his last episode occurred in a brief moment walking across a parking lot on a balmy spring evening. The Ducks had been together a few years...
The band had acquired a loyal following, was working steadily and finally boasted a sound and lineup that truly had gelled. We were in good shape and full of the juices of having created something that had taken root. The band received some favorable comments in the press, including one local magazine in which my playing was singled-out.
Aside from the band's achievement, I was reveling in personal achievement. By hook, crook, good luck and coincidence I gained admission to the club and was on my way to a lifelong career doing something I loved. Never mind the hundreds of thousands of miles ahead, the grueling schedule, the thousands of all-night drives and the endless struggle to survive in small, ever-shifting groups of strong, eccentric personalities. None of that was apparent, and if it had been it wouldn't have mattered.
It didn't matter that I wasn't making much money. The money would surely come later. And if it didn't, what the hell. There was always work for good musicians, and anyone who read the Sitting Ducks' reviews knew I'd already achieved that. No one knows what the future brings. What I did know was I was on my way.
As self-centered as it sounds (and indeed, as it was), looking back through today's reality goggles reveals a lovely, innocent state. When I showed up at a gig, there was no happier person in the club, in the state, in the world. My plan had worked, my dreams come true: I was making music for a living. It was my job.
And what a job. People liked us. There were plenty of people in the clubs, plenty of those people were girls, they would cheer us. I played drum solos (via realaudio or .wav file 431k), wrapped in my own world, and they would cheer that. Life was good.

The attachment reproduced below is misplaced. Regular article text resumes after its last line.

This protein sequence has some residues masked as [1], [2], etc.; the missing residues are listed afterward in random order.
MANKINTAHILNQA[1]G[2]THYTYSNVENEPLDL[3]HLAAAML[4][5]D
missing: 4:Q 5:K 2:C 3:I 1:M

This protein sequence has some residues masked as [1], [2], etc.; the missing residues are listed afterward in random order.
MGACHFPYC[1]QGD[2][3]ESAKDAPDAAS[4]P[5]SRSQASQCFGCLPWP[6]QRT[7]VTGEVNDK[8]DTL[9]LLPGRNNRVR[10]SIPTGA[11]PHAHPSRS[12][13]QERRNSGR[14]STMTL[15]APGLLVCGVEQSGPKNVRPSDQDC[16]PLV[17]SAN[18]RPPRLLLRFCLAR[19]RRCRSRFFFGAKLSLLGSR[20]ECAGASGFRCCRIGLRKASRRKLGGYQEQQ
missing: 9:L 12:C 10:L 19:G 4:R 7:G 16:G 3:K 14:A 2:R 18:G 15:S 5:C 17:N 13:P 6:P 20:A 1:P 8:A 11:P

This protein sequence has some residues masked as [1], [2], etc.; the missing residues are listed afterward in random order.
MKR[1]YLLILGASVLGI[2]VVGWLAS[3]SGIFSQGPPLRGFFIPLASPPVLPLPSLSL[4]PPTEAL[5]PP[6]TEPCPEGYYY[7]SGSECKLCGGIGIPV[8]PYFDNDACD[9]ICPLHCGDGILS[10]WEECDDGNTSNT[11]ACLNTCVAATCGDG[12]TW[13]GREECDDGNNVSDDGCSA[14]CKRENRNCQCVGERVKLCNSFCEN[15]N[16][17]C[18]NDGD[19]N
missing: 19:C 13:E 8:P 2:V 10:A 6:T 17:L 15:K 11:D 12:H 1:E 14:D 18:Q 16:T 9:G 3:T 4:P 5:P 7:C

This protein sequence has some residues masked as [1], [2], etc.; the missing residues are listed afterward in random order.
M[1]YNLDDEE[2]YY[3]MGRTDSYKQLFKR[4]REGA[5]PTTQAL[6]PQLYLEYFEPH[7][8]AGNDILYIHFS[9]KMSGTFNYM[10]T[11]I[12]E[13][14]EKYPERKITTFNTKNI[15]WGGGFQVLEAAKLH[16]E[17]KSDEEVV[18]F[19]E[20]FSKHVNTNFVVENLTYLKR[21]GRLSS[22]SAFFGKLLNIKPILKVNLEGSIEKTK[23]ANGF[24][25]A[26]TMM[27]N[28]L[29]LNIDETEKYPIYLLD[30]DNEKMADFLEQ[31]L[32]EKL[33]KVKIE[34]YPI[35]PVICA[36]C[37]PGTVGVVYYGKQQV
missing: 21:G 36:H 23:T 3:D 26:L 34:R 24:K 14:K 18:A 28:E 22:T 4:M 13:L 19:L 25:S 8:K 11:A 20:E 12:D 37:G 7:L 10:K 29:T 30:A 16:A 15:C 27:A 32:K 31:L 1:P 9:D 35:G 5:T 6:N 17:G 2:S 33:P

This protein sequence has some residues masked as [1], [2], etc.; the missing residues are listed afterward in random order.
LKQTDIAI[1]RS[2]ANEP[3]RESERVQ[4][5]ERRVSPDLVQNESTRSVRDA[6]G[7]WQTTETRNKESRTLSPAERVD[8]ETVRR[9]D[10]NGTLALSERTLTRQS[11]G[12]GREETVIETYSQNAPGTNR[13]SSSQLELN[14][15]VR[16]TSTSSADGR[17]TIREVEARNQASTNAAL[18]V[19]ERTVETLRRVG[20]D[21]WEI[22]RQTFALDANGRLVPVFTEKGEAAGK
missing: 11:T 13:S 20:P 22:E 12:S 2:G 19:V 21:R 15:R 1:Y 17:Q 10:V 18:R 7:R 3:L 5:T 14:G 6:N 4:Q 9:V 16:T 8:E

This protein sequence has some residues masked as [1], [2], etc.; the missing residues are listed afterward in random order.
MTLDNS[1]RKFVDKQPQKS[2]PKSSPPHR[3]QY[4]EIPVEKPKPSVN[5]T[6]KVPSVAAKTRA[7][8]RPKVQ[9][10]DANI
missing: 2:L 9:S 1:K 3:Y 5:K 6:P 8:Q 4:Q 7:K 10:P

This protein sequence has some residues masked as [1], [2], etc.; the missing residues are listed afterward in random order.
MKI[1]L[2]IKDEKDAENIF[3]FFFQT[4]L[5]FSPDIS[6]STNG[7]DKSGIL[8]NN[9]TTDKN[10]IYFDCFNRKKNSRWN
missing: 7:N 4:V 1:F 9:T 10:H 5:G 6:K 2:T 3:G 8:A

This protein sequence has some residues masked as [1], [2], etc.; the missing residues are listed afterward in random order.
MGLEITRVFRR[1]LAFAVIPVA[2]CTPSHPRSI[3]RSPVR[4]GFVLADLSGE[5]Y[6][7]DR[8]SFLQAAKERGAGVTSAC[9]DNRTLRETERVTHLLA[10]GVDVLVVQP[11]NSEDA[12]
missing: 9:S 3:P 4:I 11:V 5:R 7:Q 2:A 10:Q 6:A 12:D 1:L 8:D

It was easy, natural, to be taken in by the whole thing, and so I was. In the spirit of our repertoire, the swing music of the 1930's and 40's, I had taken to wearing vintage clothing, including a flambouyant, broad-brimmed Panama hat. I was vicariously living the era of the great swing bands. Gene Krupa was my idol. I studied his playing; tried to play just like him. Through it all, there was the distinctive, ever-present hat.
The hat was in place as I arrived at The Mousetrap that spring evening. 'The Trap' was a friendly Charlottesville restaurant where Sitting Ducks regularly held court. It was just before the gig and patrons were arriving. I sauntered across the parking lot, relaxed, confident, disgustingly full of myself. I wore my cool clothes, the hat jauntily cocked. I brimmed with the giddy elation I carried to virtually every job, the beloved feeling of anticipation of nowhere to go but behind my drums to play the music.
I could not help but notice two attractive University of Virginia coeds about ten steps ahead of me, walking to the gig, chatting. They were unaware of my presence. Innocently, their conversation drifted across the warm air into my ears:
Coed #1: I really like this band.Ears now perked, I puffed up a bit, thinking Yeah, man; that's cool. Listening intently now, not so innocently...
Coed #1: And I really like that drummer. He's SO cute...
I swelled like a puffer fish in mating season: YEAH, man. THAT'S cool.
And then, it came.
Coed #2: Ahh... He's not as cute without the hat...
Bang! Deflated like an old tire at the bottom of a pothole, I faltered, then stopped dead in my tracks, allowing the coeds time to slip into the club. Breathing room to spare myself further humiliation should they notice I was right behind them. The night air was still balmy, but now tasted ever so slightly less sweet.
But, just slightly. The moment passed. Then, time to go to work, I proceeded down the sidewalk and into the club.
[ t h e e n d ]
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Introduction | Kurt's Mardi Gras Parade | Frankly, 'Poe's'... | Big Nick | Go Ahead. Shoot The Piano Player(s). | "Stormy Weather" | The Drive From Baltimore | The Hat
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